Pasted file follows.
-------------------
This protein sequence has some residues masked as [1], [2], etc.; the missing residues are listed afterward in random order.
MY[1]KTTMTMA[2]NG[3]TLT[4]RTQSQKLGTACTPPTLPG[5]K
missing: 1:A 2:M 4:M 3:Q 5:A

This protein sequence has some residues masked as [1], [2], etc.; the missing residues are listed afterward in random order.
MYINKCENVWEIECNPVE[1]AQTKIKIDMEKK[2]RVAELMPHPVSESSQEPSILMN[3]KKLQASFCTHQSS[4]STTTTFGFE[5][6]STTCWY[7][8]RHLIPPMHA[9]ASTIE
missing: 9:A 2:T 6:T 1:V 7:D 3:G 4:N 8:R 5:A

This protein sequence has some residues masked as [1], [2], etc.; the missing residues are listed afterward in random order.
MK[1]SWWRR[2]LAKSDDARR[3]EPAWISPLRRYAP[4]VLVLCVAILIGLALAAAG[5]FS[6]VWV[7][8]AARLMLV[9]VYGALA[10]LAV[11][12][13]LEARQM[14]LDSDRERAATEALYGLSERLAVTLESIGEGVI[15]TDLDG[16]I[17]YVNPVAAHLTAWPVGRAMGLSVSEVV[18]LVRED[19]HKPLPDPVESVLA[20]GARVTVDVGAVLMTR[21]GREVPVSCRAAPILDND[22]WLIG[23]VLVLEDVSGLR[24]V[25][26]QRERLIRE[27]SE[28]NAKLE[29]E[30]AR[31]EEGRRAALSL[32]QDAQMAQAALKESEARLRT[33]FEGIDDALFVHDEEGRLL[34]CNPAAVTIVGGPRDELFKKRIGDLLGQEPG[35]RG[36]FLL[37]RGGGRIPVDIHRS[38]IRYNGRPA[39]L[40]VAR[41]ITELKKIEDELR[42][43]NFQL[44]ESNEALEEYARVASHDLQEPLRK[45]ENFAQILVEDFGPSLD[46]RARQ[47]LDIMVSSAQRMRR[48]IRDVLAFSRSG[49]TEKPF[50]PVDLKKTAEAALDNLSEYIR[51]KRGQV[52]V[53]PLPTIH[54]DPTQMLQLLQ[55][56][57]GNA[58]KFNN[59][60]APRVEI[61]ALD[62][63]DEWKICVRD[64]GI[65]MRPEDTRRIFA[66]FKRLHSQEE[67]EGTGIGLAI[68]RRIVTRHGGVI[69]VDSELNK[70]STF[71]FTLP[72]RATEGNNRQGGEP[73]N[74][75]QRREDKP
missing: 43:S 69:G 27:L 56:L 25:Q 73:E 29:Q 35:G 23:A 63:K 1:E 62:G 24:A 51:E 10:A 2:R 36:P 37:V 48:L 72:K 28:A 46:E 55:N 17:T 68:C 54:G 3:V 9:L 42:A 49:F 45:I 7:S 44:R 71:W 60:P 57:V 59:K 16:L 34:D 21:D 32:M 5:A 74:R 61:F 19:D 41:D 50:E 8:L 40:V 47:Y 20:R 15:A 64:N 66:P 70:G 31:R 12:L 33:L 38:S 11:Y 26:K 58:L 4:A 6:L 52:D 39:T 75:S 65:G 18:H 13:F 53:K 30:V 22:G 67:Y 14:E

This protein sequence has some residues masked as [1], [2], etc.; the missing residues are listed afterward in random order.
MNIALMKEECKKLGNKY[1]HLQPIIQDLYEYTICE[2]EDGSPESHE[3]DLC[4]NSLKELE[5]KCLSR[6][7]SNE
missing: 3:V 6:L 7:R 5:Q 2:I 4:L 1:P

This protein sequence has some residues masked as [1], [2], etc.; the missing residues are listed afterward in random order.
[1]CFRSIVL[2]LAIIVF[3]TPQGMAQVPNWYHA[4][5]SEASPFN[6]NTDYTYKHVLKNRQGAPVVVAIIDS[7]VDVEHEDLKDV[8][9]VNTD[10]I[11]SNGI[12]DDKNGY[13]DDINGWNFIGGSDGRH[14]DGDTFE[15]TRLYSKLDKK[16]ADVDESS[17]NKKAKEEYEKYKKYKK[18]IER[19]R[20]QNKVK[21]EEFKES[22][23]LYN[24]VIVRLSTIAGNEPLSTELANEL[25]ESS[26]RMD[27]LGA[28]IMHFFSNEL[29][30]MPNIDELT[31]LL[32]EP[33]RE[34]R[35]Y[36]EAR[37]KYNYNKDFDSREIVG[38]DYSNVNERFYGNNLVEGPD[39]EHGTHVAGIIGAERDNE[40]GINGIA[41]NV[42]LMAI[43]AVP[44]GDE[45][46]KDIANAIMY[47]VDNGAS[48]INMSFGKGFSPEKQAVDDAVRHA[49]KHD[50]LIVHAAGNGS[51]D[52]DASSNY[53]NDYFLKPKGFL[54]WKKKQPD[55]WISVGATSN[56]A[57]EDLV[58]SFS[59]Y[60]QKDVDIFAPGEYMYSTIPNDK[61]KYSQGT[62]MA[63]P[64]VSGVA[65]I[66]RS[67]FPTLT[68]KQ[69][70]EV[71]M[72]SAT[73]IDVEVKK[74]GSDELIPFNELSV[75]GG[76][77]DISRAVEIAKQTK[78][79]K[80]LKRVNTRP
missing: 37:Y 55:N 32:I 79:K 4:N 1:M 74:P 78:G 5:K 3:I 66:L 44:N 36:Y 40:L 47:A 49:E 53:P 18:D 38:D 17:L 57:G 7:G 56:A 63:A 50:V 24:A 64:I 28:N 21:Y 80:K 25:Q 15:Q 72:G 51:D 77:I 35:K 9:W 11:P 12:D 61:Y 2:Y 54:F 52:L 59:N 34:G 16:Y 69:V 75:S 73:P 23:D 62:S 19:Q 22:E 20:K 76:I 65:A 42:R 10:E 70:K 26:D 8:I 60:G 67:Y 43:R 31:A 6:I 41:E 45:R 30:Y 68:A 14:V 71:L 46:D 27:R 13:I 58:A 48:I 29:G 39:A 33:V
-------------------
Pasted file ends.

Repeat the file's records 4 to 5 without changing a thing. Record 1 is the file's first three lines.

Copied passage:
This protein sequence has some residues masked as [1], [2], etc.; the missing residues are listed afterward in random order.
MNIALMKEECKKLGNKY[1]HLQPIIQDLYEYTICE[2]EDGSPESHE[3]DLC[4]NSLKELE[5]KCLSR[6][7]SNE
missing: 3:V 6:L 7:R 5:Q 2:I 4:L 1:P

This protein sequence has some residues masked as [1], [2], etc.; the missing residues are listed afterward in random order.
[1]CFRSIVL[2]LAIIVF[3]TPQGMAQVPNWYHA[4][5]SEASPFN[6]NTDYTYKHVLKNRQGAPVVVAIIDS[7]VDVEHEDLKDV[8][9]VNTD[10]I[11]SNGI[12]DDKNGY[13]DDINGWNFIGGSDGRH[14]DGDTFE[15]TRLYSKLDKK[16]ADVDESS[17]NKKAKEEYEKYKKYKK[18]IER[19]R[20]QNKVK[21]EEFKES[22][23]LYN[24]VIVRLSTIAGNEPLSTELANEL[25]ESS[26]RMD[27]LGA[28]IMHFFSNEL[29][30]MPNIDELT[31]LL[32]EP[33]RE[34]R[35]Y[36]EAR[37]KYNYNKDFDSREIVG[38]DYSNVNERFYGNNLVEGPD[39]EHGTHVAGIIGAERDNE[40]GINGIA[41]NV[42]LMAI[43]AVP[44]GDE[45][46]KDIANAIMY[47]VDNGAS[48]INMSFGKGFSPEKQAVDDAVRHA[49]KHD[50]LIVHAAGNGS[51]D[52]DASSNY[53]NDYFLKPKGFL[54]WKKKQPD[55]WISVGATSN[56]A[57]EDLV[58]SFS[59]Y[60]QKDVDIFAPGEYMYSTIPNDK[61]KYSQGT[62]MA[63]P[64]VSGVA[65]I[66]RS[67]FPTLT[68]KQ[69][70]EV[71]M[72]SAT[73]IDVEVKK[74]GSDELIPFNELSV[75]GG[76][77]DISRAVEIAKQTK[78][79]K[80]LKRVNTRP
missing: 37:Y 55:N 32:I 79:K 4:N 1:M 74:P 78:G 5:K 3:I 66:L 44:N 36:Y 40:L 47:A 49:E 53:P 18:D 38:D 17:L 57:G 7:G 56:A 63:A 50:V 24:A 64:I 28:N 21:Y 80:K 25:Q 15:Q 72:G 51:D 77:I 35:K 9:W 11:P 12:D 61:Y 2:Y 54:F 52:L 59:N 34:G 16:Y 69:V 75:S 73:P 23:D 62:S 19:Q 22:E 20:K 76:I 65:A 42:R 10:E 70:K 26:D 8:I 60:G 67:Y 43:R 31:A 6:I 41:E 45:R 30:Y 68:A 14:V 71:L 46:D 27:R 13:I 58:A 48:I 29:G 39:A 33:V